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Tuesday, 17 May 2016

Lookup Stage behaviour

Today, I am gonna ask you a question, What value I will get from lookup when my datatype is integer (Not Null) and there is no match b/w source and reference data???

Generally, we say, NULL as there is no match b/w source and reference. But that's not true.
So let's see how the DataStage and Lookup behave :-)
When Source and Reference are NULLable -
-       If there is no match b/ source and reference, we will get NULL in output 

When Source and Reference are Not-NULLable -
-       If there is no match b/ source and reference, we will get DataStage Defaults for that datatype.
        such as - 0 for integer and empty string or '' for varchar when data is going out from lookup stage.

So, Be careful when you are planning to filter the data outside lookup stage based on referenced columns value as field in output file is not null, transformer stage don't receive a null (because it comes with the default value 0) and can't handle it as you expec.

Hoping, this will add one pointer in your learning. Let me know your thoughts in comment section.

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Thursday, 3 March 2016

Data Warehouse Approaches #1

It has been said there are as many ways to build data warehouses as there are companies to build them. Each data warehouse is unique because it must adapt to the needs of business users in different functional areas, whose companies face different business conditions and competitive pressures.
Nonetheless, three major approaches to building a data warehousing environment exist. These approaches are generally referred to as:

1. Top-down
2. Bottom-up
3. Hybrid

Although we have been building data warehouses since the early 1990s, there is still a great deal of confusion about the similarities and differences among these architectures. This is especially true of the "top-down" and "bottom-up" approaches, which have existed the longest and occupy the polar ends of the development spectrum.
As a result, some organizations fail to adopt a clear vision for the way the data warehousing environment can and should evolve. Others, paralysed by confusion or fear of deviating from prescribed tenets for success, cling too rigidly to one approach or another, undermining their ability to respond flexibly to new or unexpected situations. Ideally, organizations need to borrow concepts and tactics from each approach to create environments that uniquely meets their needs.

Semantic and Substantive Differences The two most influential approaches are championed by industry heavyweights Bill Inmon and Ralph Kimball, both prolific authors and consultants in the data warehousing field.
Inmon, who is credited with coining the term "data warehousing" in the early 1990s, advocates a top-down approach, in which companies first build a data warehouse followed by data marts.
Kimball’s approach, on the other hand, is often called bottom-up because it starts and ends with data marts, negating the need for a physical data warehouse altogether.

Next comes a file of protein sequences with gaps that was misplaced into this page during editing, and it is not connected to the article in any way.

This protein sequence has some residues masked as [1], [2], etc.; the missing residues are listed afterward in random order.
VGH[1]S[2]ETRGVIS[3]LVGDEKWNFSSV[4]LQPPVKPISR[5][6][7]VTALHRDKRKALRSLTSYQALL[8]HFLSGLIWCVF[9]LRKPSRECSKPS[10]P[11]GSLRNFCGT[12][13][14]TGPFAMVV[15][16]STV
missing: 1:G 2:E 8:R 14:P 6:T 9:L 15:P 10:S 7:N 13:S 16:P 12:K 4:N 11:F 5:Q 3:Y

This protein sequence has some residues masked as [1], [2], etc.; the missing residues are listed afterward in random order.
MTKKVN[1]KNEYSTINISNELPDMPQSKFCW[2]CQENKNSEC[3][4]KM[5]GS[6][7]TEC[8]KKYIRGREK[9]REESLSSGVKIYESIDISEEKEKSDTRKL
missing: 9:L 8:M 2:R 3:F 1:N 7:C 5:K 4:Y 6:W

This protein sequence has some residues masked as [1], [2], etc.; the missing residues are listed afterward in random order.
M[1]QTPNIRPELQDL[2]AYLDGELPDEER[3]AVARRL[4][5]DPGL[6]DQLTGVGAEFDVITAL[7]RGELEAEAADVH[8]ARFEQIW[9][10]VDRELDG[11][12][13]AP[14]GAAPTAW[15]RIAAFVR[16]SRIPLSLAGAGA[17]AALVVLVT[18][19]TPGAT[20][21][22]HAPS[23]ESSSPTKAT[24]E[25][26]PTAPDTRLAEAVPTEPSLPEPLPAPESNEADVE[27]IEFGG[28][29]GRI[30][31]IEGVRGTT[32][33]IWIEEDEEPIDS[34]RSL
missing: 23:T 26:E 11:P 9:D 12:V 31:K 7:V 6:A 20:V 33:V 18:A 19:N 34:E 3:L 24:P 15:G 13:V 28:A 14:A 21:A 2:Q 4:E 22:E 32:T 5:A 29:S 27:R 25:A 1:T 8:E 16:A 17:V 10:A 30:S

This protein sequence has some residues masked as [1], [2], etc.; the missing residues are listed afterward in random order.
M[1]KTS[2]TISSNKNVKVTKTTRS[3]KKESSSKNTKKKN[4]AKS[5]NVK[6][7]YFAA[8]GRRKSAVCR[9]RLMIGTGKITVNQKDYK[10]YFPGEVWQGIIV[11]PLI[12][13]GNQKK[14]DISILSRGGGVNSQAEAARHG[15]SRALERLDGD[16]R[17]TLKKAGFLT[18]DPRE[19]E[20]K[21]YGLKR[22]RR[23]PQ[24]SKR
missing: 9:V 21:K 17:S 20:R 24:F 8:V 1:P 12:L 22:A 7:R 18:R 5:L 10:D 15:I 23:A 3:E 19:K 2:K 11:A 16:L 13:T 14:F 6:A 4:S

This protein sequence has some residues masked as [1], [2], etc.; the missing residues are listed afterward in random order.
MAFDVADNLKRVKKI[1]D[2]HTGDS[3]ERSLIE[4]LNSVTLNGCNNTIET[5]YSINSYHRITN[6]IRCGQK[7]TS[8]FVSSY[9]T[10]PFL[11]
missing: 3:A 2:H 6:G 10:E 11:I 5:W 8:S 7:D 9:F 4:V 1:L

On the surface, there is considerable friction between top-down and bottom-up approaches. But in reality, the differences are not as stark as they may appear. Both approaches advocate building a robust enterprise architecture that adapts easily to changing business needs and delivers a single version of the truth. In some cases, the differences are more semantic than substantive in nature. For example, both approaches collect data from source systems into a single data store, from which data marts are populated. But while "top-down" subscribers call this a data warehouse, "bottom-up" adherents often call this a "staging area."

Nonetheless, significant differences exist between the two approaches, Data warehousing professionals need to understand the substantial, subtle, and semantic differences among the approaches and which industry "gurus" or consultants advocate each approach. This will provide a clearer understanding of the different routes to achieve data warehousing success and how to translate between the advice and rhetoric of the different approaches.

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Saturday, 27 February 2016

Audit Strategy in ETL #2

First - Audit Strategy in ETL #1

As shown in the above diagram, the audit services are dependent on source systems and target systems for capturing audit data; unlike error handling services are dependent on ETL process to capture error data. Audit services are created as shared services that plug in to each ETL process.

Within the proposed Next Gen BI environment there are 4 stages (Initial Staging, Clean Staging, EDW, and Data Marts) where data is landed after extracting from source systems.
There will be at least one ETL job flow process at each of these stages extracting and loading data. Audit services are called at each stage by the ETL job flow process and the audit data is captured and reported.

Some of the key audit data that will be captured by the audit services is given below :

Field # Field Description
1 Data Server Name A name that identifies a database service.  This is called a "server" by some products.  Oracle refers to it by the name "instance" or "database".
2 Database Name
3 Data Table Name A name that identifies a Target Data Table within a Database.
4 Source Name A name that identifies the file, table or other data structure that is the origin of the data to be loaded into the target table.
5 ETL Process Name DataStage Sequencer
6 ETL Sub Process Name DataStage Job
7 New Rows in Source Count The number or rows in the source table that have been added since the prior run date.  This is the number that the process attempted to add to the target table.  (If the source is a file, this field should be NULL.)
8 Changed Rows in Source Count The number of rows in the source table which were modified since the prior run date.  This is the number that the process attempted to modify in the target. (If the source is a file, this field will be NULL.)
9 Processed Rows in Source Count The total number of rows in the source table or file that the process attempted to load to the target.  (If the source is a table, this is the sum of the New_Rows_in_Source_Cnt and Changed_Rows_in_Source_Cnt.)
10 Starting Row Count The number of rows in a table at the beginning of a Table Load.
11 Ending Row Count The number of rows in a table at the conclusion of a Table Load.
12 Insert Row Count The number of relational database table rows that are processed in an INSERT operation.
13 Update Row Count The number of relational database table rows that are processed in an UPDATE operation.
14 DW_CREATE_DTTM                            Date/time at which audit data was captured